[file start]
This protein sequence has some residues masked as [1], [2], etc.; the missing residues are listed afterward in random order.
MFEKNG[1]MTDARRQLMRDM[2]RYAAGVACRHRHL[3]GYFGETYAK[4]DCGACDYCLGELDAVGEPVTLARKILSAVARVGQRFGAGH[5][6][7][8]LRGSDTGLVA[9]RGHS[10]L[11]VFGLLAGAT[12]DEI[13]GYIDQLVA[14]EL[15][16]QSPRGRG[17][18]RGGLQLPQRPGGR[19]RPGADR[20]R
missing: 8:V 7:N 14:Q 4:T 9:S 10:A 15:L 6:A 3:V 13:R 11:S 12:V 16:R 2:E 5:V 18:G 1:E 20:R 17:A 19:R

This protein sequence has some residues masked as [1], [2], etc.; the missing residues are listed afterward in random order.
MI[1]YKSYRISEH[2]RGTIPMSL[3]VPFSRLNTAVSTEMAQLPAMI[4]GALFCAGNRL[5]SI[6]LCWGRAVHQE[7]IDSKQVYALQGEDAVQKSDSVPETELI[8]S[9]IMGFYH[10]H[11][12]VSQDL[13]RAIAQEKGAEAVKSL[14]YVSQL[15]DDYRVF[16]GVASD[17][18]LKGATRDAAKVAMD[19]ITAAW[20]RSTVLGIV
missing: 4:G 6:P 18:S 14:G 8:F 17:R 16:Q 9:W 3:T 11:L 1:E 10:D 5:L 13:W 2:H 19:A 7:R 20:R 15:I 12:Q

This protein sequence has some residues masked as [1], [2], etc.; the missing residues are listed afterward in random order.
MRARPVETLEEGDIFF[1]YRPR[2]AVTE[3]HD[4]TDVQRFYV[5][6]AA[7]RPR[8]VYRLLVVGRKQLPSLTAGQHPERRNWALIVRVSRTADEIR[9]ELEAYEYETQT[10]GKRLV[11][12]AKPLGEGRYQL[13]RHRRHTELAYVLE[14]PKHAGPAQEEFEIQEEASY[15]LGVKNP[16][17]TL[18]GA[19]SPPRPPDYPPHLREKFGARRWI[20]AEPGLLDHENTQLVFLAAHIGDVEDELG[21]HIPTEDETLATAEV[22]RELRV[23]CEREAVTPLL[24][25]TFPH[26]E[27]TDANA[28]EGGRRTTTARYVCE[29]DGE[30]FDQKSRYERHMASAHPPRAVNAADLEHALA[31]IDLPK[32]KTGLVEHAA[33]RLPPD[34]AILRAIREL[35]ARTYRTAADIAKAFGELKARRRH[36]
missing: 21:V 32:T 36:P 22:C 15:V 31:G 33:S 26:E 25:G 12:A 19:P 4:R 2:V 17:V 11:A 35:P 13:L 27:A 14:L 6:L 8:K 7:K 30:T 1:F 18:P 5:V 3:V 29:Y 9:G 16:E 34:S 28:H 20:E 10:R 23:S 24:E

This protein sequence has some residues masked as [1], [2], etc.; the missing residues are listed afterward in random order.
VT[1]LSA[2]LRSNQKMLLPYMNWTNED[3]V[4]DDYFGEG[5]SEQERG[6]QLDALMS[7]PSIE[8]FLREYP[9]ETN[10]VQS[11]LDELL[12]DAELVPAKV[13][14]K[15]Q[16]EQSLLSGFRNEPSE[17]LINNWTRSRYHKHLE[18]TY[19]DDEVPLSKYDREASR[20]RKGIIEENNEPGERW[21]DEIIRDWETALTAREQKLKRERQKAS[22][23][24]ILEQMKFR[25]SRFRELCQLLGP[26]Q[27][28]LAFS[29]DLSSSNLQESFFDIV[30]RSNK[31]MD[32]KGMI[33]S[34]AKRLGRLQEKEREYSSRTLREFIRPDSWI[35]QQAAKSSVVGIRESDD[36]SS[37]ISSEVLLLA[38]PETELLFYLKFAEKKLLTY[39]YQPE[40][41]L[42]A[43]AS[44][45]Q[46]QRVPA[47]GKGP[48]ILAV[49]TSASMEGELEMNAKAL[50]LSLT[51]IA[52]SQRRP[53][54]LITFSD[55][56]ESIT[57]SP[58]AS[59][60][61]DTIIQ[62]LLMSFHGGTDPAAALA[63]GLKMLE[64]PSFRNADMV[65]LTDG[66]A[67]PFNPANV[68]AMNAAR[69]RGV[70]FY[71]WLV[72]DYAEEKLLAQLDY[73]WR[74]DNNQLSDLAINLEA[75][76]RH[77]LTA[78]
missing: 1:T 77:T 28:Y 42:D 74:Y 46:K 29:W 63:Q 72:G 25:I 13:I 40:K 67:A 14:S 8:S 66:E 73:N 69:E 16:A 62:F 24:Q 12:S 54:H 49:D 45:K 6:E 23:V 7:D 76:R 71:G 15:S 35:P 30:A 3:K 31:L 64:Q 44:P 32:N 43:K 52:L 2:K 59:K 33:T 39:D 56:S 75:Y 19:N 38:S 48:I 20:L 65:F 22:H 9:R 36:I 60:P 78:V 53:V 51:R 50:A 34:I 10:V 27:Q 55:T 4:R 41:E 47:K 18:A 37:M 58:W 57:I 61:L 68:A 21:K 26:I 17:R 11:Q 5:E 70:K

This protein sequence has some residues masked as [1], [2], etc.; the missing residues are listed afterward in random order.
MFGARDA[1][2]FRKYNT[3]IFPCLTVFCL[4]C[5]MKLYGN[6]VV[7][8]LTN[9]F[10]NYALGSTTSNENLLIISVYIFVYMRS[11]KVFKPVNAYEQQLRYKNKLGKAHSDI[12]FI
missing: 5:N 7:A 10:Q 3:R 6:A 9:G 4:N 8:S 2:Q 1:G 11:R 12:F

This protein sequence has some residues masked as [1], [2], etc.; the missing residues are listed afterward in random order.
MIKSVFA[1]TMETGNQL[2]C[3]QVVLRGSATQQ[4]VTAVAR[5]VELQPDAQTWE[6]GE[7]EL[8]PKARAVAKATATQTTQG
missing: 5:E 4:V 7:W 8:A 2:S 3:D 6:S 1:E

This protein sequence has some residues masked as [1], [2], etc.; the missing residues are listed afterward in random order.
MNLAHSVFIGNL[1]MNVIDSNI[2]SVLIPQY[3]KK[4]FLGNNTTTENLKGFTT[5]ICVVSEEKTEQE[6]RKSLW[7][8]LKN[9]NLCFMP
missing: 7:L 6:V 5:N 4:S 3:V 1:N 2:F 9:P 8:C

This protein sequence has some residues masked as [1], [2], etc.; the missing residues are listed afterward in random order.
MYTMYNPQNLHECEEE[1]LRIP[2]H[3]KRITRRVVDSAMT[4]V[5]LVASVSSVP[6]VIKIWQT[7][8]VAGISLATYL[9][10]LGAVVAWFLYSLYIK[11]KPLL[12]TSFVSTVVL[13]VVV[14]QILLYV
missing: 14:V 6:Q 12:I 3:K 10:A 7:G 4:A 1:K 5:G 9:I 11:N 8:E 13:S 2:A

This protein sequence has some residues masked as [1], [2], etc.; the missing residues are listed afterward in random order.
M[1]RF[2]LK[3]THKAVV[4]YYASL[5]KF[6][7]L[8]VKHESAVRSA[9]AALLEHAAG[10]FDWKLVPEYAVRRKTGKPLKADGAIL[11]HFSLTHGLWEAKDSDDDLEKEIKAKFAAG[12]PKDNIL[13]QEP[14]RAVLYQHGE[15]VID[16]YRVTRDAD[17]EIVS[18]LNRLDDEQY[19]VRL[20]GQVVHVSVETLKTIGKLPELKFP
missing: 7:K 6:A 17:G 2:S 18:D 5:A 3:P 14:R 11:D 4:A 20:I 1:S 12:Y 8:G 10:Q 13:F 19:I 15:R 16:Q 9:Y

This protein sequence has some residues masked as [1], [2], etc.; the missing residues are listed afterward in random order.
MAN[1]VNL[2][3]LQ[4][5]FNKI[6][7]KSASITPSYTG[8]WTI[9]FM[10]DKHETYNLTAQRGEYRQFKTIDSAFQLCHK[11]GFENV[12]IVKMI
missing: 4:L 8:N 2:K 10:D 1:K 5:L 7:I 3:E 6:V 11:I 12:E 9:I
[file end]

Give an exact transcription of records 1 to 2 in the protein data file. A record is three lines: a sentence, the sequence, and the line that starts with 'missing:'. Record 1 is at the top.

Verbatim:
This protein sequence has some residues masked as [1], [2], etc.; the missing residues are listed afterward in random order.
MFEKNG[1]MTDARRQLMRDM[2]RYAAGVACRHRHL[3]GYFGETYAK[4]DCGACDYCLGELDAVGEPVTLARKILSAVARVGQRFGAGH[5][6][7][8]LRGSDTGLVA[9]RGHS[10]L[11]VFGLLAGAT[12]DEI[13]GYIDQLVA[14]EL[15][16]QSPRGRG[17][18]RGGLQLPQRPGGR[19]RPGADR[20]R
missing: 8:V 7:N 14:Q 4:T 9:S 10:A 15:L 6:A 3:V 13:R 11:S 12:V 16:R 2:E 5:V 18:G 1:E 20:R 17:A 19:R

This protein sequence has some residues masked as [1], [2], etc.; the missing residues are listed afterward in random order.
MI[1]YKSYRISEH[2]RGTIPMSL[3]VPFSRLNTAVSTEMAQLPAMI[4]GALFCAGNRL[5]SI[6]LCWGRAVHQE[7]IDSKQVYALQGEDAVQKSDSVPETELI[8]S[9]IMGFYH[10]H[11][12]VSQDL[13]RAIAQEKGAEAVKSL[14]YVSQL[15]DDYRVF[16]GVASD[17][18]LKGATRDAAKVAMD[19]ITAAW[20]RSTVLGIV
missing: 4:G 6:P 18:S 14:G 8:F 17:R 16:Q 9:W 3:T 11:L 1:E 10:D 5:L 13:W 2:H 19:A 7:R 20:R 15:I 12:Q